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Australian CEO stresses significant role of digital healthcare

  • By Constance Williams
  • Approval 2017.04.17 11:57
Modern, efficient data management not only benefits doctors and patients in overseeing individual cases but also promises a wealth of data that can be anonymized and aggregated for analysis and diagnosis.
Which is why healthcare experts such as David Hansen, CEO of the Australian e-Health Research Center, stresses the importance of the role of information and communication technologies in digital healthcare.
“A lot of people consider digital health to be from electronic medical records, but it’s much bigger than that; it’s about digital disruption of the healthcare system,” he said in an interview with Korea Biomedical Review on Wednesday.
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National Blood Authority recruits new CIO

Simon Spencer leaves Australian Public Sector Commission for NBA
Rohan Pearce (Computerworld) 21 April, 2017 12:30
The National Blood Authority has recruited Simon Spencer to take charge of IT at the government agency.
Spencer comes to the authority from the Australian Public Service Commission. He had been deputy CIO at the APSC since June 2015.
“He is an experienced ICT leader with nearly 20 years of experience across public sector organisations, including as a consultant and contractor,” NBA CEO John Cahill said in staff notice.
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Health in an age of information

Thursday, 20 April 2017
"Cause we are living in a material world
And I am a material girl
You know that we are living in a material world
And I am a material girl"[1]
You know these lyrics. Madonna's single "Material Girl" and its accompanying video were huge hits in 1985, and went on to define much of her career. But was she right? Is she really a material girl? And are we living in a material world? More than 30 years after she sang this song, we find that the world we live in is becoming less and less about material things, and more and more about information.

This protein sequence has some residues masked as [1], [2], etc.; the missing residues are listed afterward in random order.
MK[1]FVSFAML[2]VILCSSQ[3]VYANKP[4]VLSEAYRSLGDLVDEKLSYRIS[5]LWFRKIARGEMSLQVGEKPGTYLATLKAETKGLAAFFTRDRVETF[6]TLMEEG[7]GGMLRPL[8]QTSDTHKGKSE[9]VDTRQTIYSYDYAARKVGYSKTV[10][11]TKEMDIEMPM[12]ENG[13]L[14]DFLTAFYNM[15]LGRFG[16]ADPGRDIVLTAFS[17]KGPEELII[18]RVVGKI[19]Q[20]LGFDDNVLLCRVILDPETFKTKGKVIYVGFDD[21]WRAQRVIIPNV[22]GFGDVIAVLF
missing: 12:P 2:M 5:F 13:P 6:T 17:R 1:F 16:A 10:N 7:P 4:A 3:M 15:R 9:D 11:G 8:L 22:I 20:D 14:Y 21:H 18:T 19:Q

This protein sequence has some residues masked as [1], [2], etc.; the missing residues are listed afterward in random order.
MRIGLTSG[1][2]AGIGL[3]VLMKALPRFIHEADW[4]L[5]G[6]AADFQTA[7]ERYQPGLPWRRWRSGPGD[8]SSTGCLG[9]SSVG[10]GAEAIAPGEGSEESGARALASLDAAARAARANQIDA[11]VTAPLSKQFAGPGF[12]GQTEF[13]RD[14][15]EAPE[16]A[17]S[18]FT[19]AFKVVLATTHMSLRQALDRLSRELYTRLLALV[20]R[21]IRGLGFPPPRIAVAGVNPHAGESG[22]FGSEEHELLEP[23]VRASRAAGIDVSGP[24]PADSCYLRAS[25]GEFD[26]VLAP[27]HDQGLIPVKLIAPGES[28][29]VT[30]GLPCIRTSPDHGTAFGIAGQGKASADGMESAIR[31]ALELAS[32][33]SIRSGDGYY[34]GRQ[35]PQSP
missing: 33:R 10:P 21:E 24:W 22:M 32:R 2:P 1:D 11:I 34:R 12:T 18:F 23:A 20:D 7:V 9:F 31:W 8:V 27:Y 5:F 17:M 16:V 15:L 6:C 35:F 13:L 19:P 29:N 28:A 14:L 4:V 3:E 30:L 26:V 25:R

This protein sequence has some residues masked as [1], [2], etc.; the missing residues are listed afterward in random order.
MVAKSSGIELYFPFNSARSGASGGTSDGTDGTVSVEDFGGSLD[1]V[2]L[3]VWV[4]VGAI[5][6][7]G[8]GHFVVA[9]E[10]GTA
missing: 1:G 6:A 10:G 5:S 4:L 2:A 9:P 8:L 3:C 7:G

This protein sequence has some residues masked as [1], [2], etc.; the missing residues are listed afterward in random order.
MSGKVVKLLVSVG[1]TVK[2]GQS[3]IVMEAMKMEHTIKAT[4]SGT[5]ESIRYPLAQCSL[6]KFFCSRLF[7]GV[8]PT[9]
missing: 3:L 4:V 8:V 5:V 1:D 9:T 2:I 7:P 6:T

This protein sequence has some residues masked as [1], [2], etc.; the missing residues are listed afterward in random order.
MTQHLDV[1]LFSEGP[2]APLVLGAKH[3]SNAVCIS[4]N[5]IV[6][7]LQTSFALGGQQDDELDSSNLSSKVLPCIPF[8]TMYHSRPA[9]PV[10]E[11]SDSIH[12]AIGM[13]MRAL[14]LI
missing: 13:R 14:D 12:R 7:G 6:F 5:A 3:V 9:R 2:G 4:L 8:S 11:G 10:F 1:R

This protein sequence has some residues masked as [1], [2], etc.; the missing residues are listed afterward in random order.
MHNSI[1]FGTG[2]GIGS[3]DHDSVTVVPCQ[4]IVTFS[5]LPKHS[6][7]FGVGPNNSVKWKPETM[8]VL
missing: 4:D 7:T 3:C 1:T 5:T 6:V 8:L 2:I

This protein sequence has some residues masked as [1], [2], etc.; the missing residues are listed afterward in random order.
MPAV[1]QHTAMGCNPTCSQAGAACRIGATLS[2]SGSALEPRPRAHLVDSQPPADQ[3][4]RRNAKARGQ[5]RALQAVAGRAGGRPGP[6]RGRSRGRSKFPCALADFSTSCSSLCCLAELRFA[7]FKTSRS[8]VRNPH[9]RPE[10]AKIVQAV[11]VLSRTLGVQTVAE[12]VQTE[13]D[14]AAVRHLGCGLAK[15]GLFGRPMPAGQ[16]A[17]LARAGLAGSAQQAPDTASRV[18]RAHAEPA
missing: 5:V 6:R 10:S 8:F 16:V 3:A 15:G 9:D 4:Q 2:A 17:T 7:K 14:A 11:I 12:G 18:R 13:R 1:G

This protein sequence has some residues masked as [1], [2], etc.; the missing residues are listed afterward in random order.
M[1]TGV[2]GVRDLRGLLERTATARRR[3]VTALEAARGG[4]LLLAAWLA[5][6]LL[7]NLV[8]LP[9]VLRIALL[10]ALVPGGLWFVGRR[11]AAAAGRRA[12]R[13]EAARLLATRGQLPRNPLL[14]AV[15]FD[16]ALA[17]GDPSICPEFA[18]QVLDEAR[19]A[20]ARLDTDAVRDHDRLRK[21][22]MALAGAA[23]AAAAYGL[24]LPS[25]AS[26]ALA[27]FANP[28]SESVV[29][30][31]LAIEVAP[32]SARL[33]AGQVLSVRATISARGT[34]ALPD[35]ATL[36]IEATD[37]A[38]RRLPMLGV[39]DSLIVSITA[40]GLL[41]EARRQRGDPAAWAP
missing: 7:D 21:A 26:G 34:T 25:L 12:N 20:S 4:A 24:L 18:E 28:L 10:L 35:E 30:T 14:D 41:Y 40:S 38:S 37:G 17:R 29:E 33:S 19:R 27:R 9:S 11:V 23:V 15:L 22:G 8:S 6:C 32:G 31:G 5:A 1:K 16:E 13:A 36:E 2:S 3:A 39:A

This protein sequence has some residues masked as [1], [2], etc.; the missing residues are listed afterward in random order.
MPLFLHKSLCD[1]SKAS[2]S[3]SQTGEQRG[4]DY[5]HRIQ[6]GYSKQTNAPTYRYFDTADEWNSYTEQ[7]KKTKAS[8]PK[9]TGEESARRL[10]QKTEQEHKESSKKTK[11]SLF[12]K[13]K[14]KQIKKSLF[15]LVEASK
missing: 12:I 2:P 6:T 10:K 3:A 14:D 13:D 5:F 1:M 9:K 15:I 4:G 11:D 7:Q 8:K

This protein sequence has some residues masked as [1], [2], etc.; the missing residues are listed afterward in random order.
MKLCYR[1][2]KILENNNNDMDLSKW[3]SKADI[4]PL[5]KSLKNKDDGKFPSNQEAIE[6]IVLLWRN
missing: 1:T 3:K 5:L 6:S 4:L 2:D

From the perspective of the national and global economy, information technology is a vast and growing sector that is displacing manufacturing in value and influence. A similar trend is apparent in the economy of our daily lives: financial transactions are routinely conducted electronically, and reliance on the physical tokens of notes and coins starts to seem quaint.
The rising influence of information even shows in our understanding of reality itself. We’ve known for some time that the apparently solid objects of our experience are composed of atoms that consist mostly of space. And as physicists probe ever more deeply, even subatomic particles seem less and less substantial. Some theorists go so far as to propose that this gossamer-thin materiality rests on a bedrock of – you guessed it – information.
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Enjoy!
David.